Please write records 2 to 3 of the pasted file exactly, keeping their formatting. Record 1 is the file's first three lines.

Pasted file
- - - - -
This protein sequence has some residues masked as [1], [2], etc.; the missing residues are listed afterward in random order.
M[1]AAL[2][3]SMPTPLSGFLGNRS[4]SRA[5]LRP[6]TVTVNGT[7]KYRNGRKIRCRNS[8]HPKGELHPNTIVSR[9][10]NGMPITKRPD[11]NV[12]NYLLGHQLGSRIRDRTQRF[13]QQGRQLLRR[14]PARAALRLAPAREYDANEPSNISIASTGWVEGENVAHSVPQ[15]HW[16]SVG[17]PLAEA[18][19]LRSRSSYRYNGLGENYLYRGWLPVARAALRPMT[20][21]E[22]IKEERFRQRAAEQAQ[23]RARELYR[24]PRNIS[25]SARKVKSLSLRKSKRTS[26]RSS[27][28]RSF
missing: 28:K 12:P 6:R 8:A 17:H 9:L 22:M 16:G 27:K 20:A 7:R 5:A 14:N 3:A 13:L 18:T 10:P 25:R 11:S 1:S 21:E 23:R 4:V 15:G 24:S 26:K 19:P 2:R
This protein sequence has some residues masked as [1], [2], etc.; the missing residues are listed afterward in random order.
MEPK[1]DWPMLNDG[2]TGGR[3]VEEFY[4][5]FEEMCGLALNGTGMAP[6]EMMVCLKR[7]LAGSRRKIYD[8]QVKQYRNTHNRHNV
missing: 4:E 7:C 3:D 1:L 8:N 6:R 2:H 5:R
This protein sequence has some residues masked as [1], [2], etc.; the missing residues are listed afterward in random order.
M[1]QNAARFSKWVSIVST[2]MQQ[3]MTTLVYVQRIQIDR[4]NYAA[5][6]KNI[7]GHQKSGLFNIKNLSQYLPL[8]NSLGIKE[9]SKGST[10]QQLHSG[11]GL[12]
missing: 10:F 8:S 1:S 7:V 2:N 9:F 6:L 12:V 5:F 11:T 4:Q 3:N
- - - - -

This protein sequence has some residues masked as [1], [2], etc.; the missing residues are listed afterward in random order.
MEPK[1]DWPMLNDG[2]TGGR[3]VEEFY[4][5]FEEMCGLALNGTGMAP[6]EMMVCLKR[7]LAGSRRKIYD[8]QVKQYRNTHNRHNV
missing: 4:E 7:C 3:D 1:L 8:N 6:R 2:H 5:R
This protein sequence has some residues masked as [1], [2], etc.; the missing residues are listed afterward in random order.
M[1]QNAARFSKWVSIVST[2]MQQ[3]MTTLVYVQRIQIDR[4]NYAA[5][6]KNI[7]GHQKSGLFNIKNLSQYLPL[8]NSLGIKE[9]SKGST[10]QQLHSG[11]GL[12]
missing: 10:F 8:S 1:S 7:V 2:N 9:F 6:L 12:V 5:F 11:T 4:Q 3:N